Attending Esri UC a “Truly Unique Experience”

By Maura, Strategic Marketing Intern

At the University of Chicago, where I’m a rising junior, Geographical Studies is one of the smallest majors on campus. While more popular in the graduate sphere, most undergraduates are unaware that such a course of study even exists. Thus, attending the 2013 Esri User Conference was a truly unique and overwhelming experience. The San Diego Convention Center was filled to the brim with self-proclaimed “geo-geeks,” the term proudly written across their Esri t-shirts and collectable buttons, who were equally excited to be in the company of others from around the world who are passionate about GIS.

“When life gives you lemons, you map the rise of lemonade,” a sign read above my head as I passed through the lengthy corridor on my way to one of the many workshops at the conference. After spending the morning wandering the exhibit hall and Map Gallery, I was on my way to my first workshop. Although my limited GIS knowledge left me sitting in awe for most of the workshop, the weight of GIS and Esri’s role as a proponent of such technology was not lost on me. Walking all around me were people from all over the world who use ArcGIS in their daily lives, whether that be as a community service organization like the Redlands Fire Department; a government group, like National Security; a philanthropic organization, like Catholic Relief Services; or a regional environmental agency in one of the many countries represented at the UC. These were people of all ages—from the children enrolled in Kid’s Camp, to the college students participating as Esri student assistants and more veteran users who first pioneered GIS at their companies in the 1960s—who came to learn more about new advances in ArcGIS and discuss with Esri changes they hope to see in the future. Just as ArcGIS serves as a platform for mapping, the Esri UC acts as a platform for users to come together to innovate and celebrate ArcGIS, Esri, and the ever-present role of geography in today’s world.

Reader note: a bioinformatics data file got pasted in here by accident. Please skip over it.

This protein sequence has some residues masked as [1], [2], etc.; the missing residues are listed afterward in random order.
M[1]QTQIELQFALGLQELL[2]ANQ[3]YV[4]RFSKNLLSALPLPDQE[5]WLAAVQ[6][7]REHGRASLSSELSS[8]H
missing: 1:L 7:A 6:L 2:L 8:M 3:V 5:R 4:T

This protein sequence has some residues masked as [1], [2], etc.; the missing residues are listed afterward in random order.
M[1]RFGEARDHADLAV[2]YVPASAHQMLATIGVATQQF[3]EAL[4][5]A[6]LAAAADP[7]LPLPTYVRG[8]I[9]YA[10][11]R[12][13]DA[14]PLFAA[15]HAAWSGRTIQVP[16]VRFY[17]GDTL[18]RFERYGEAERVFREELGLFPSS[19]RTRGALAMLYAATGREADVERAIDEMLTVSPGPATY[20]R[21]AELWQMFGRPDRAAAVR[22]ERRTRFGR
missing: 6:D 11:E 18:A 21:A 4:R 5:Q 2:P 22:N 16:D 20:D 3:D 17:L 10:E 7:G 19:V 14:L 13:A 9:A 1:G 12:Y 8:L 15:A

As I was only covering the event for the Esri Careers Blog, I can only imagine the amount of work and thought that Esri employees put into making the UC a success. Everything from the visual aspects of the exhibit hall to the multitude of interesting topics discussed in the workshops were right on cue, and I am still amazed at the idea that I am interning for a company with such a widespread customer base and so much more room to grow and expand throughout the world. The creative energy at the UC was tangible, inciting attendees to join in collaborative brainstorming, network with one another, and leave more excited about the future of GIS than ever.

Overall, attending the UC was an amazing experience and I look forward to attending more in the future, watching GIS and Esri as a company grow and prosper. I plan to bring my own “geo-geek” button back to UChicago, enlarging the ArcGIS sphere, just as all those who attended the 2013 UC will do, until they reconvene in 2014.

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